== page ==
Government should consider appropriate organisation structures
for these functions. The
State Government should also establish a representative body from
the industry to oversee the operations of the SLDC.
matter of the license area of the second and subsequent distribution
licensees, the Commission will be guided by the provisions of
the Electricity Act, 2003 and the policies formulated under it. The intent of the Act is to promote competition and the Commission
is averse to recommending any structural measures that could be
perceived to be negation of this intent in any manner.
is formulating regulations on open access for notification by
June 9, 2004. The regulations
may envisage suitable studies over a period of time for introducing
open access in a phased manner, and also the principles of computation
of the surcharge for cross-subsidy.
Insofar as rationalisation of tariffs is concerned, the
philosophy of the Commission is well articulated in all its tariff
Orders. It has undertaken several measures and progressively rationalised
tariff structures and charges. The Commission remains committed to the implementation
of cost based tariffs and progressive reduction and elimination
payment of subsidy will be critical to the financial health of
the successor entities. Given that cross-subsidy is to be phased
out within a reasonable timeframe, targeted subsidy would be the
primary mechanism for the entities to recover the costs of supply
to particular consumer categories. Upfront commitment on subsidies would also
provide the distribution companies the necessary comfort on operations
and investments. The State
Government should also adequately consider the investments required
by the distribution companies to reduce losses, improve quality
of supply and implement open access.
131 (2) of the Electricity Act, 2003 permits valuation of assets
based on revenue potential. However,
determination of the revenue potential should be scientific and
not result in ad-hoc asset valuation.
Care should be taken that there is no tariff shock on this
account. Discrepancies between the financial values of assets and physical
assets transferred should be prevented.
undesirable to carry forward the high level of MSEB receivables
to the successor entities. Suitable provisioning of overdue receivables
should be made to ensure that the distribution companies are not
unduly burdened with the legacy of the past.
The State Government must also ensure that dues of MSEB
from State agencies are suitably adjusted in the restructuring
is of the opinion that the restructured entities should not be
burdened with contingent liabilities. This has been the practice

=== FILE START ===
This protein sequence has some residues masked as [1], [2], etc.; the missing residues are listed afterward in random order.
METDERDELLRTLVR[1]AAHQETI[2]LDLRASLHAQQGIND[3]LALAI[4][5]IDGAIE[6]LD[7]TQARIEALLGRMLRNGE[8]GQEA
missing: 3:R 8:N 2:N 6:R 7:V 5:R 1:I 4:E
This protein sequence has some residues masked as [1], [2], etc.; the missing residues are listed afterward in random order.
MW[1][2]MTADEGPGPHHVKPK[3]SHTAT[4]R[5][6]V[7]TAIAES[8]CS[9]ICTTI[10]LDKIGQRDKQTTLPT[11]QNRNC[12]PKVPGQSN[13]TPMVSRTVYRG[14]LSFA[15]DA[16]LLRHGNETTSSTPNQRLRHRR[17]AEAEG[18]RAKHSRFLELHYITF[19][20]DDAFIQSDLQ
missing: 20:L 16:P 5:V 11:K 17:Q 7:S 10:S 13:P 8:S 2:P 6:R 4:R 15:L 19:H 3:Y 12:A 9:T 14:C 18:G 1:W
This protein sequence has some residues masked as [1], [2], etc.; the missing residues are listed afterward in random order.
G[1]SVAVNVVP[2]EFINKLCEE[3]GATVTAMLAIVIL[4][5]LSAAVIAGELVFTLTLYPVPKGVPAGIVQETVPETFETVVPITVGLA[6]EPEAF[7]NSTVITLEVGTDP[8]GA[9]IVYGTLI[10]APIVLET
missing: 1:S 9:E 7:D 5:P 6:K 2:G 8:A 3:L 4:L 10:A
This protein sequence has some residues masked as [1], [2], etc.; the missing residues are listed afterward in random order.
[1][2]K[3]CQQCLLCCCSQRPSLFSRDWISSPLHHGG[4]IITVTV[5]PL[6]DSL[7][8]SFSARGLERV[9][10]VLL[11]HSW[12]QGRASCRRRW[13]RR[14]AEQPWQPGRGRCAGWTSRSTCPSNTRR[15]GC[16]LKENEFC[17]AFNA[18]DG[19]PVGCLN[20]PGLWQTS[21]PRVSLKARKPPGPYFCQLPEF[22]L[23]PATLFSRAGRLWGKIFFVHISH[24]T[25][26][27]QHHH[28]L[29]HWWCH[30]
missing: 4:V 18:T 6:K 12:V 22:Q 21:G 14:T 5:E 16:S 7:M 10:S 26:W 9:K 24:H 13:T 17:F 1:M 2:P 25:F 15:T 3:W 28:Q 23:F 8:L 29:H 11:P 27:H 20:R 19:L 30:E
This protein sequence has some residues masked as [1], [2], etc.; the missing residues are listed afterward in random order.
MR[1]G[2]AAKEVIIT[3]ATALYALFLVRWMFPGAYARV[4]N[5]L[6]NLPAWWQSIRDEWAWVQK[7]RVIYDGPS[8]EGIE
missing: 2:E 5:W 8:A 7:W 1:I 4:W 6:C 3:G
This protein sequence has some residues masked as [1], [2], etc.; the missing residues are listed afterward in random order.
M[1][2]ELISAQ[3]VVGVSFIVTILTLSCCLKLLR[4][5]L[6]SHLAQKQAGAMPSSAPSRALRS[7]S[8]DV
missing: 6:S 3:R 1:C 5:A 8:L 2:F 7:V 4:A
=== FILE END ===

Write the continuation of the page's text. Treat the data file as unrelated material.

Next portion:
in several States that have restructured in the past.
The investments/liabilities due to the Dabhol Power Company
should be kept out of the restructuring exercise.
This is consistent with the approach adopted by the Commission
in its tariff Orders.
is concerned that, unless adequate rules, systems and processes
are implemented by MSEB’s successor entities, the procurement
costs could balloon on account of inefficient dispatch, thus affecting
the consumer. The Commission is of the view that the Availability
Based Tariffs (ABT) arrangements would need to be extended to
the in-State generators and loads for handling imbalances vis-à-vis
schedules and settlement thereof.
The ABT mechanism would also serve as a trading platform
and would thus promote efficiency and market development. Installation
of meters of necessary accuracy class and adequate features for
telemetry would also be essential, both for energy accounting
and for load management.
Government must ensure that the MSEB and its successor entities
are adequately aware of their responsibilities consequent to restructuring
and are equipped to deal with the complexities. Significant capacity
development will be necessary in the successor entities. This
poses a great challenge, and the Commission is concerned about
whether the MSEB, given its past operational history, will be
equal to the task. The
State Government should formulate an overall reform implementation
plan to ensure that the benefits of reform and restructuring reach
the end consumer.
of the Commission on the specific issues referred by the State
Government are further elaborated in Annexure I to this letter. The detailed views and advice of the Commission are set out at Annexure
II. This letter must,
therefore be read in conjunction with the contents of these Annexures.